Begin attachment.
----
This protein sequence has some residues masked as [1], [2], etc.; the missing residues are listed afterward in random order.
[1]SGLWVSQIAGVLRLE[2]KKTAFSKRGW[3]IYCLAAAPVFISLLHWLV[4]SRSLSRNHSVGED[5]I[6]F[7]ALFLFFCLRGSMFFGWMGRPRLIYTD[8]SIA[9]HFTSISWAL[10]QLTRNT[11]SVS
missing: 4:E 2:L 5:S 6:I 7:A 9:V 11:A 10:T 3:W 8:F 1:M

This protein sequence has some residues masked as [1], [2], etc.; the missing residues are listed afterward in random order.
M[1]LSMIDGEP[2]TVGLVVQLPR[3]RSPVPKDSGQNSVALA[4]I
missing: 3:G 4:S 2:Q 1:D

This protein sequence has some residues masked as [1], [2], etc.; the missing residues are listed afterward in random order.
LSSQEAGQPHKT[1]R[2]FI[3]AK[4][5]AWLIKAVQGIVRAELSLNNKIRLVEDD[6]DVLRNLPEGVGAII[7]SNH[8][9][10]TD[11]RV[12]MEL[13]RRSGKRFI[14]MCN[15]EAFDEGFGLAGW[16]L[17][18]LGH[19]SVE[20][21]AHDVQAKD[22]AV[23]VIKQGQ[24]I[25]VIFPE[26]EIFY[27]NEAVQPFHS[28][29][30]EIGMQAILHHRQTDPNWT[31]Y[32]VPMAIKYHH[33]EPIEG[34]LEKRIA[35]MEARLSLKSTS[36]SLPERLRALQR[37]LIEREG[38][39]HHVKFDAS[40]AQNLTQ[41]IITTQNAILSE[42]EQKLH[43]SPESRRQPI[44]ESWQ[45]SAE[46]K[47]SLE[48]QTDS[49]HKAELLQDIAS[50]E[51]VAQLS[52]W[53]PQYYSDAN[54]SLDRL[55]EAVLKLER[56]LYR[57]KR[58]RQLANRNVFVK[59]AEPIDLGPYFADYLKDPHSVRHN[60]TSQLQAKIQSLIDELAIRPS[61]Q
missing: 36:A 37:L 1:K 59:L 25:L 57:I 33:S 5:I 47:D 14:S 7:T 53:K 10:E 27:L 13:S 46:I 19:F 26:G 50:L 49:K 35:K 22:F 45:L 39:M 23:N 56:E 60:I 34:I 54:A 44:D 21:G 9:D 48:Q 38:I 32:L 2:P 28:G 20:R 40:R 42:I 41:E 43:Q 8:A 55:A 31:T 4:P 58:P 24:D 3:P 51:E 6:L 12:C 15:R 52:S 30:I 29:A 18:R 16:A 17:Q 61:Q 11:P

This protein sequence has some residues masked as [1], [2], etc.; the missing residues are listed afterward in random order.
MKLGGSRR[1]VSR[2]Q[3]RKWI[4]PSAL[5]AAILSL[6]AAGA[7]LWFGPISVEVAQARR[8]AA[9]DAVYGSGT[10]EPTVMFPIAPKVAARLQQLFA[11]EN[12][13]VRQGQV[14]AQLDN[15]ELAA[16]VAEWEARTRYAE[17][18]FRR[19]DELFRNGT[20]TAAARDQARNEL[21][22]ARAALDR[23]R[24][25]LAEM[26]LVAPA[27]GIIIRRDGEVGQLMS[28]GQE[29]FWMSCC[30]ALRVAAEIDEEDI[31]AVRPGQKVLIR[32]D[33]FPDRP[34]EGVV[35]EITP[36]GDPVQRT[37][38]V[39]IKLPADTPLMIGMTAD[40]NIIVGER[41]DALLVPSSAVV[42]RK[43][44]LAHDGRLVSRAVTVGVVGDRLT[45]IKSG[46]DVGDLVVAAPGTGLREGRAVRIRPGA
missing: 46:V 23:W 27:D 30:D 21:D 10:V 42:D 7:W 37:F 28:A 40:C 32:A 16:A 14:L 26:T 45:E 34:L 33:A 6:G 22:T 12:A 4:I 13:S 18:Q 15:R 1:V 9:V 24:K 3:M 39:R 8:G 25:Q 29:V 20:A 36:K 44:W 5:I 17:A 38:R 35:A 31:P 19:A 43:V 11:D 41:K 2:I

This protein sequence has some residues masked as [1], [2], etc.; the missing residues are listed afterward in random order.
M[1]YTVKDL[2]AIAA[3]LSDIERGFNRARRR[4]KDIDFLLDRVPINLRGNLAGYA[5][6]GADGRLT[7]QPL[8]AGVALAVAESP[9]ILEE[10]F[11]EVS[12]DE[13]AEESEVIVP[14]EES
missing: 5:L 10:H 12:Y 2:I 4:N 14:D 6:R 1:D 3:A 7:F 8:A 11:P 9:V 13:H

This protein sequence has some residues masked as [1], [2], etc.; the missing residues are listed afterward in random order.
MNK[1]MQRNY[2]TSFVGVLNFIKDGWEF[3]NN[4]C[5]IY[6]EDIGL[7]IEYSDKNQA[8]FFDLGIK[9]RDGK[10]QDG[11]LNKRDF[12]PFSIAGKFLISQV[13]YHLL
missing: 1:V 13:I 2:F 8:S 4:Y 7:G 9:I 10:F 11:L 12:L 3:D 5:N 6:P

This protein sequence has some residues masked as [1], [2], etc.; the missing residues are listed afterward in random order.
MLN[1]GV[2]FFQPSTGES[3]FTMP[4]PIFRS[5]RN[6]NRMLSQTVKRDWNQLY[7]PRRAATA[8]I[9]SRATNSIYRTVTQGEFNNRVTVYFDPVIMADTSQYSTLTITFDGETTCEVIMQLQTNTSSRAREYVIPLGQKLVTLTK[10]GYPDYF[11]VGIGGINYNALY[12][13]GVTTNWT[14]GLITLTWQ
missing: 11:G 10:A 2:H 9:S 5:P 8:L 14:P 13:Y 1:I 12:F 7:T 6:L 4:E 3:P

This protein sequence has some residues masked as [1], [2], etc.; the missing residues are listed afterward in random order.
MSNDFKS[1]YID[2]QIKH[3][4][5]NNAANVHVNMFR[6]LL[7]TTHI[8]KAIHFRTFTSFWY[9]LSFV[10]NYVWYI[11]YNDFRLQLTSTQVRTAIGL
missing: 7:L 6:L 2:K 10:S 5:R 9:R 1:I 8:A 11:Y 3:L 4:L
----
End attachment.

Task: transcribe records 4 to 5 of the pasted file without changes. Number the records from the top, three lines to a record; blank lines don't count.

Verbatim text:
This protein sequence has some residues masked as [1], [2], etc.; the missing residues are listed afterward in random order.
MKLGGSRR[1]VSR[2]Q[3]RKWI[4]PSAL[5]AAILSL[6]AAGA[7]LWFGPISVEVAQARR[8]AA[9]DAVYGSGT[10]EPTVMFPIAPKVAARLQQLFA[11]EN[12][13]VRQGQV[14]AQLDN[15]ELAA[16]VAEWEARTRYAE[17][18]FRR[19]DELFRNGT[20]TAAARDQARNEL[21][22]ARAALDR[23]R[24][25]LAEM[26]LVAPA[27]GIIIRRDGEVGQLMS[28]GQE[29]FWMSCC[30]ALRVAAEIDEEDI[31]AVRPGQKVLIR[32]D[33]FPDRP[34]EGVV[35]EITP[36]GDPVQRT[37][38]V[39]IKLPADTPLMIGMTAD[40]NIIVGER[41]DALLVPSSAVV[42]RK[43][44]LAHDGRLVSRAVTVGVVGDRLT[45]IKSG[46]DVGDLVVAAPGTGLREGRAVRIRPGA
missing: 46:V 23:W 27:D 30:D 21:D 10:V 42:D 7:W 37:F 28:A 40:C 32:A 16:A 14:L 26:T 45:E 34:L 33:A 6:G 22:T 12:A 4:I 13:S 18:Q 15:R 1:V 9:V 24:K 3:M 39:R 8:G 25:Q 29:V 20:A 36:K 44:W 5:I 17:A 38:R 35:A 31:P 19:A 43:V 11:D 41:K 2:I

This protein sequence has some residues masked as [1], [2], etc.; the missing residues are listed afterward in random order.
M[1]YTVKDL[2]AIAA[3]LSDIERGFNRARRR[4]KDIDFLLDRVPINLRGNLAGYA[5][6]GADGRLT[7]QPL[8]AGVALAVAESP[9]ILEE[10]F[11]EVS[12]DE[13]AEESEVIVP[14]EES
missing: 5:L 10:H 12:Y 2:I 4:N 14:D 6:R 1:D 3:A 7:F 8:A 11:P 9:V 13:H